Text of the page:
Intramolecular Cyclization and a Retro-Ene Reaction Enable the Rapid Fragmentation of a Vitamin B1-derived Breslow Intermediate

14 March 2024, Version 1
This content is a preprint and has not undergone peer review at the time of posting.


In solution, analogues of the Breslow intermediate formed during catalysis by benzoylformate decarboxylase (BFDC) undergo rapid, irreversible fragmentation. The ability of BFDC to prevent this reaction and preserve its’ cofactor is a striking example of an enzyme ‘steering’ a reactive intermediate towards a productive pathway. To understand how BFDC suppresses the off-pathway reactivity of this Breslow intermediate, a clear mechanistic understanding of the fragmentation reaction is required. Here, DFT calculations reveal an unexpected mechanism for the solution-phase fragmentation that involves an intramolecular cyclization and a subsequent retro-ene reaction to release the final products. Free energy profiles demonstrate that this pathway is significantly more facile than the previously proposed mechanism that invoked Breslow intermediate enolates as intermediates. Additional computations have been performed to understand why related Breslow intermediates do not undergo analogous fragmentation reactions. Calculations performed with two closely related Breslow intermediates suggest that subtle differences in the relative values of ∆G‡ for protonation and fragmentation dictate whether a given intermediate will fragment or not. These differences and the fragmentation mechanism unveiled in this work have ramifications for the catalytic mechanism of BFDC and other thiamin-dependent enzymes and will provide general lessons related to the control of reactive intermediates by enzymes.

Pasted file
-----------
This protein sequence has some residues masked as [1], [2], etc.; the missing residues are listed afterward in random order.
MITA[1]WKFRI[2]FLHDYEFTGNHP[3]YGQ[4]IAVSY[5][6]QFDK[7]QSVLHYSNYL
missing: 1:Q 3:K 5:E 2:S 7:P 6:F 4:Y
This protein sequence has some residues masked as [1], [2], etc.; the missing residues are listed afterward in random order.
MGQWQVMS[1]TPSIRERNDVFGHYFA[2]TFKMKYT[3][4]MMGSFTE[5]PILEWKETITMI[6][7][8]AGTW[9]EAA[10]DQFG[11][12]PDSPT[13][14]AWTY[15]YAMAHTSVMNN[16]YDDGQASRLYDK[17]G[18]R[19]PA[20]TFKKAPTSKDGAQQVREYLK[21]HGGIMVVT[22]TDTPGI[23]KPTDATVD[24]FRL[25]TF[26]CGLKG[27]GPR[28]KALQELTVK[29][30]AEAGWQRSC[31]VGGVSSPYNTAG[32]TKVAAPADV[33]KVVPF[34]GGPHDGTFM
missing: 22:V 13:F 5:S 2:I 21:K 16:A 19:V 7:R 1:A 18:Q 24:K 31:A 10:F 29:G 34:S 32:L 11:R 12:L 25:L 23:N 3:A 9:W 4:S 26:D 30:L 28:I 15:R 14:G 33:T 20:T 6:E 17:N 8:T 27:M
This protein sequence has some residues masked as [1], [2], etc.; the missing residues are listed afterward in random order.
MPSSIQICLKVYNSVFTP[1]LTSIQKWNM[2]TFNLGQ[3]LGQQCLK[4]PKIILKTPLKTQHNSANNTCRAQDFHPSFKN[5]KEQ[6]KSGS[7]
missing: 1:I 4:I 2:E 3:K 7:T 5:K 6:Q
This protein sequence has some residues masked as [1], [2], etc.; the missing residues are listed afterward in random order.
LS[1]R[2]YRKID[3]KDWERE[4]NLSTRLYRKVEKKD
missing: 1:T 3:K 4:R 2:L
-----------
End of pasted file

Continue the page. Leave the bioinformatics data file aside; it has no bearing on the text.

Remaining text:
reaction mechanism
Breslow intermediate

Supplementary materials

Supplementary Material
Supplementary figures, schemes, and tables; Cartesian coordinates for all optimized structures.


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